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One of the best-studied examples of cell to cell adhesion is the flocculation of baker's yeast. This interaction is defined as the nonsexual and calcium-dependent aggregation of cells, mediated by the binding of cell surface lectins (flocculins) to surface carbohydrates (mannans) of neighbouring cells [1-7]. The lectin–carbohydrate interaction is often characterized by rather low affinities, which are assumed to be compensated for by an avidity effect and/or a high local concentration of carbohydrates at the cell surface . The genetics of flocculation in the laboratory yeast Saccharomyces cerevisiae are well characterized and involve the expression of cell wall flocculins from at least one of four structural genes: FLO1, FLO5, FLO9, or FLO10 .
The flocculation phenotype of yeast is commonly described with respect to whether flocculation can be inhibited by mannose or by other sugars as well. This disruption of flocculation occurs as the sugar competitively displaces the cell wall mannans from the flocculin binding site. The phenotype governing flocculation is usually categorized as being Flo1-type or NewFlo-type and depends on whether the yeast flocculation can be inhibited by mannose, as in the first case, or by a broad range of sugars including mannose and glucose, as in the latter case . Lg-FLO1, a flocculin gene homologous to FLO1 first discovered in Saccharomyces pastorianus but, more recently, also reported in S. cerevisiae , has been shown to be responsible for the NewFlo phenotype .
Flocculation of yeast is very relevant in biotechnology applications, specifically as a separation tool to remove yeast cells from fermented products, such as beer, wine and ferments used in the distilling industry . NewFlo phenotype yeast is of particular importance in brewing because its sensitivity to wort sugars (glucose, maltose, maltotriose) ensures that flocculation is delayed until the fermentable sugars are depleted .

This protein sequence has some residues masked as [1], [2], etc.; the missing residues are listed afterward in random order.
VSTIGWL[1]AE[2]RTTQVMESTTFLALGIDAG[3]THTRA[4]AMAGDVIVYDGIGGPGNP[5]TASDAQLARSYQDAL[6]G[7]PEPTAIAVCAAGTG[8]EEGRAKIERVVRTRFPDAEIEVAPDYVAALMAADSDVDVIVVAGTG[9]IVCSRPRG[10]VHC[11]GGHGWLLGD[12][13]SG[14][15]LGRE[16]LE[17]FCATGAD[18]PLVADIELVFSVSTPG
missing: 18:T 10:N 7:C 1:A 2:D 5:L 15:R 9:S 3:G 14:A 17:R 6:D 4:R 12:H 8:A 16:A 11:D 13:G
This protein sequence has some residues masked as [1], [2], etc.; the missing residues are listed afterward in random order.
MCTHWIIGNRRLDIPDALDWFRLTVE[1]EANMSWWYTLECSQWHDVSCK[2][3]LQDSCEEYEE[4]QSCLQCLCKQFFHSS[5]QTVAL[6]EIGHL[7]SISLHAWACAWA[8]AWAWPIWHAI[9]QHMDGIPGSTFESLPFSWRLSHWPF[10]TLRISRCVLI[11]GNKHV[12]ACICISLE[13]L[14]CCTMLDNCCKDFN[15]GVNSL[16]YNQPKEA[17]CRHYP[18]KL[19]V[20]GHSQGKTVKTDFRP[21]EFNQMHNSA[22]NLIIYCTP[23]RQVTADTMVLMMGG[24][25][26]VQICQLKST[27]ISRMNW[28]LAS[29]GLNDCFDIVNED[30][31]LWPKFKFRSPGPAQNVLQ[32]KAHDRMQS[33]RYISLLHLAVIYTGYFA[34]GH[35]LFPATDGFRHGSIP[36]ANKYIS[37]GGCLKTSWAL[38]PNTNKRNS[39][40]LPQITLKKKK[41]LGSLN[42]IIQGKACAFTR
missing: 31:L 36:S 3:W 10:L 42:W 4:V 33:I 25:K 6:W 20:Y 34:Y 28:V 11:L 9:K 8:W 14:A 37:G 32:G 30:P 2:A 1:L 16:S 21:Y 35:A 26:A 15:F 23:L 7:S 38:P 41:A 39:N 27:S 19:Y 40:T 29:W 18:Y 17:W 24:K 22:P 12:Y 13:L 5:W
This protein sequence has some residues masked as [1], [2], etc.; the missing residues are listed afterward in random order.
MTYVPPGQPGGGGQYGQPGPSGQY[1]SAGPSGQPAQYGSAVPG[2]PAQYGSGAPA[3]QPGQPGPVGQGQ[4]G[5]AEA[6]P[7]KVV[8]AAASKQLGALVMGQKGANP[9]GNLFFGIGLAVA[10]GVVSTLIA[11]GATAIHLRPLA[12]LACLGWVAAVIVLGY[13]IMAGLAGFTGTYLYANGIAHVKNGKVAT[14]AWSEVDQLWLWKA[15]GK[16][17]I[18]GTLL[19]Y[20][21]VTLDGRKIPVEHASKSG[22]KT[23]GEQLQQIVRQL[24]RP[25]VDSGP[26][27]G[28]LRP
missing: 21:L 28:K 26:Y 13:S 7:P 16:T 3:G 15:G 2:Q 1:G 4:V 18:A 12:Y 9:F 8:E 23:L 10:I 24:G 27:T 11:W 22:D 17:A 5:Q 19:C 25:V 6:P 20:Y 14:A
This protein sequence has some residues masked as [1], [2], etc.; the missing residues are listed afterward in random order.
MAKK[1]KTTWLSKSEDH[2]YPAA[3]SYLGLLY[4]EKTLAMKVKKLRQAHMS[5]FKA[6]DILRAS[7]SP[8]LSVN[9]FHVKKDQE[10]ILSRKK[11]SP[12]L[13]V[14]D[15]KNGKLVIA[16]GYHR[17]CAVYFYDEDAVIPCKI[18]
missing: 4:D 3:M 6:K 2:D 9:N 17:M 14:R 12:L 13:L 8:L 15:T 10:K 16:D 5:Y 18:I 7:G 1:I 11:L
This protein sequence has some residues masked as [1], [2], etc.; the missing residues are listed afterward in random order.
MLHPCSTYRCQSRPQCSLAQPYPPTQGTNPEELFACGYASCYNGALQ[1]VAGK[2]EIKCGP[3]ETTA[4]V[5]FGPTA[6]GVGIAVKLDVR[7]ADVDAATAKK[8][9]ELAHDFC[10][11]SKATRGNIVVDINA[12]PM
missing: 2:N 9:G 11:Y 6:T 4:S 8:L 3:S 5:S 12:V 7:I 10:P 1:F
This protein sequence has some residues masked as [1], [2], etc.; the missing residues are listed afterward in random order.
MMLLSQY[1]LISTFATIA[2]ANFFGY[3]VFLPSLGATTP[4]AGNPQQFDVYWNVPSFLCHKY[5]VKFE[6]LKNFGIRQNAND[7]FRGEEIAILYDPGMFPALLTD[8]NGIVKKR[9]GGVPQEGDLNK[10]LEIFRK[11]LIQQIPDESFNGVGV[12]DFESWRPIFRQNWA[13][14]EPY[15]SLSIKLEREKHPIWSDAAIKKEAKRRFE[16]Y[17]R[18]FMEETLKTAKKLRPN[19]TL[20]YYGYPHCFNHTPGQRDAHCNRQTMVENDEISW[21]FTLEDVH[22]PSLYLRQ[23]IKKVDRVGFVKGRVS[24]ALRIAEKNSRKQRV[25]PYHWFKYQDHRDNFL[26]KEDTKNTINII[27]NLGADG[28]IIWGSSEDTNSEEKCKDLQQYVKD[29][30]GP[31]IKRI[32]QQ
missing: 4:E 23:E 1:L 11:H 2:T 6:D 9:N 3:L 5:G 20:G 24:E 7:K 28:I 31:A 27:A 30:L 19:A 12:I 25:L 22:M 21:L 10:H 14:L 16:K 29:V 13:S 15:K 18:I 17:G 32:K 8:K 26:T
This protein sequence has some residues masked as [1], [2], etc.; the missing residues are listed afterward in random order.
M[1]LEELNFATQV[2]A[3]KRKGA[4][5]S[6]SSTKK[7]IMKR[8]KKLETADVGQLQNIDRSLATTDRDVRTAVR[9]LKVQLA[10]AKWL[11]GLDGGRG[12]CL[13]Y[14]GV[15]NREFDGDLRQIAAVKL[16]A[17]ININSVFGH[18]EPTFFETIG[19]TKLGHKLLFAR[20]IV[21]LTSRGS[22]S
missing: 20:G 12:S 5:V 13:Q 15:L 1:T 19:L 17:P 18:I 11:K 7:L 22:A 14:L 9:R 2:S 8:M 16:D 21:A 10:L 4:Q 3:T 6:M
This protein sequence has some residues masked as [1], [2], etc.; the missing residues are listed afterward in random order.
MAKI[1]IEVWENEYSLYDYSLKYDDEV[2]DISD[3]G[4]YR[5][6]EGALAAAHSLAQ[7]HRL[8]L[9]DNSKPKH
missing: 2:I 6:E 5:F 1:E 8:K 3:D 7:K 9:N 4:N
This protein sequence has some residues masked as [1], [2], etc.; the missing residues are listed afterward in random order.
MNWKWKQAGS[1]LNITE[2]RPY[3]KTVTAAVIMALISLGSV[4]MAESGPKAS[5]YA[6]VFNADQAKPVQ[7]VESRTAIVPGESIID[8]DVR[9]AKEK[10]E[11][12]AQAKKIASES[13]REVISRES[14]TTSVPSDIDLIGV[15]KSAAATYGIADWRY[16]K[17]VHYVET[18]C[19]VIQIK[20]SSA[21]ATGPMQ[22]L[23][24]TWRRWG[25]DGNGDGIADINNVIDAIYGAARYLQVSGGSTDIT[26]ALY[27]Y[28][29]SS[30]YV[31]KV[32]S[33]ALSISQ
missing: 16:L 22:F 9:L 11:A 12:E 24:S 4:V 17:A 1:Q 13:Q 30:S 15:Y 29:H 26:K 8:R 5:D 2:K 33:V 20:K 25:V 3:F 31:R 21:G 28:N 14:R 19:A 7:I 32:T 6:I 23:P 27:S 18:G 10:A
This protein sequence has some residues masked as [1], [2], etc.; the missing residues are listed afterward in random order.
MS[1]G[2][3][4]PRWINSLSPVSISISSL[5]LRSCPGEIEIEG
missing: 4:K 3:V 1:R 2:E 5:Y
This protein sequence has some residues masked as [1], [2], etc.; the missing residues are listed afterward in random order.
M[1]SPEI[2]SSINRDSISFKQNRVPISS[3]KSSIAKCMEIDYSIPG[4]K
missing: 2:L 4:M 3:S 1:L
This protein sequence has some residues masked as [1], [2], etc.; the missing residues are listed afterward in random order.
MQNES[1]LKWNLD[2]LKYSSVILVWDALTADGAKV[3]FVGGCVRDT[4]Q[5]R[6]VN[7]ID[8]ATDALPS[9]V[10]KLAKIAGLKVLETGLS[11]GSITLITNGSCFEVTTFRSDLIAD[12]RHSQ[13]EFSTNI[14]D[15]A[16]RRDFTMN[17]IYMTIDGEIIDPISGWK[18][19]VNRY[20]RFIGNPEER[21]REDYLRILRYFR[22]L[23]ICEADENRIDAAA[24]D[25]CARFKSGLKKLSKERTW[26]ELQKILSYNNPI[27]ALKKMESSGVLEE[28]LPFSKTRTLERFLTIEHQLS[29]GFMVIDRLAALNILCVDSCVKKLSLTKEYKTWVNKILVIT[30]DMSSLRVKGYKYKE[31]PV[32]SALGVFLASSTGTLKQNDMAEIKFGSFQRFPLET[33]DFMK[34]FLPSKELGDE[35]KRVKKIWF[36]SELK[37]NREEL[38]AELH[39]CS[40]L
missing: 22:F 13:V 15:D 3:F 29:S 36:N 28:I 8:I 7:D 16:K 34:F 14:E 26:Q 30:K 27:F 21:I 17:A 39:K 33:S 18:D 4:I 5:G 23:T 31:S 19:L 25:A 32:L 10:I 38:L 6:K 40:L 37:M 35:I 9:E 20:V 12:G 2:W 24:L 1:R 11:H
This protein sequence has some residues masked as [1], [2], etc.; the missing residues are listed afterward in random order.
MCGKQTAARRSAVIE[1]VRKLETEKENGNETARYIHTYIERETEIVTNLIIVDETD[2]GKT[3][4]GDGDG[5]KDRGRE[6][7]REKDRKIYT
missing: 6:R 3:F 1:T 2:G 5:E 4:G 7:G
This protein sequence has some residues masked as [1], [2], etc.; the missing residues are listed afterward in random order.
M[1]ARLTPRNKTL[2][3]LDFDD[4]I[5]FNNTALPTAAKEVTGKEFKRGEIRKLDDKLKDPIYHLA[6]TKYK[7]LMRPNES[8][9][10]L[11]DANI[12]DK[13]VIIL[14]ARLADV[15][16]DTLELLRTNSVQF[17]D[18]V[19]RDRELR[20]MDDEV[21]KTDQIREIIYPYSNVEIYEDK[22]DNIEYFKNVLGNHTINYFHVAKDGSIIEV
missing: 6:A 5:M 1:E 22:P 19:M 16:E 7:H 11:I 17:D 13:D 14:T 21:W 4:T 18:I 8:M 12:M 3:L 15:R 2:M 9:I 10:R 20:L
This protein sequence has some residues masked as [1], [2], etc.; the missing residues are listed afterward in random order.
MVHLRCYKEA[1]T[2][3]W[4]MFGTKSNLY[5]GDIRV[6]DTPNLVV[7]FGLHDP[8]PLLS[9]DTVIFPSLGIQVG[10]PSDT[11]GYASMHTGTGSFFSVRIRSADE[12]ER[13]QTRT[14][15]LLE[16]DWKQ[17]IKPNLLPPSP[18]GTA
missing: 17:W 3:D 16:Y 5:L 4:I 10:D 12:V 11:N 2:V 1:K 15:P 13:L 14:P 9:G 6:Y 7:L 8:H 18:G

Flocculation is a complex process dependent on many factors, including the regulation of flocculation genes [14-17], cell surface factors (charge and hydrophobicity)  and the growth environment, such as pH, temperature, ethanol, oxygen and calcium availability [1, 2, 9, 19]. To fully understand this adhesion process, it is essential to understand all of the aspects involved, including the structural and functional properties of the flocculins. Until recently, little was known about the detailed biochemical properties of the flocculin–carbohydrate interactions because few studies had been conducted outside the complex cellular environment. Recent biochemical and structural studies involving the Flo1-type flocculins flocculin 1 from S. cerevisiae (Flo1p) and flocculin 5 from S. cerevisiae (Flo5p) have attempted to characterize the binding specificity of the flocculins towards terminal yeast mannans [20, 21] and to explain the structural basis for calcium dependency and mannose recognition .
The structure of yeast cell wall mannan consists of a long linear α-(1,6) linked mannose backbone to which α-(1,2) and α-(1,3) linked mannose side chains are attached. From structural studies of Flo5p, the flocculin recognizes the terminal α-(1,2) linked mannose side chains . However, in some yeasts, such as S. cerevisiae and the pathogenic yeast Candida albicans, the outer chains of the yeast mannans are further modified by mannosylphosphate, resulting in a net negative charge on the yeast cell surface . In S. cerevisae, these mannosylphosphate residues are added on to α-(1,2) side chains of cell wall mannans by a Golgi mannosyltransferase encoded by the MNN6 gene . The role of mannosylphosphorylation is not well understood. However, it has been proposed that it may play a role as a virulence determinant in C. albicans . In the present study, we examined the role of mannose phosphorylation on flocculation.
In the present study, we focused on the biochemical characterization of a NewFlo-type flocculin from the brewer's yeast Saccharomyces carlsbergensis (syn. S. pastorianus), which was previously cloned, expressed and purified. We present the first crystal structure of the lectin domain of flocculin 1 from brewer's yeast (Lg-Flo1p) resolved to 2.5 Å and compared it with the sugar-complexed structure of Flo5p and related epithelial adhesion 1 (Epa1p) domain from Candida glabrata. We also investigated the sugar-binding specificity of Lg-Flo1p towards a number of mono-, di- and polysaccharides derivatives, including phosphorylated sugars.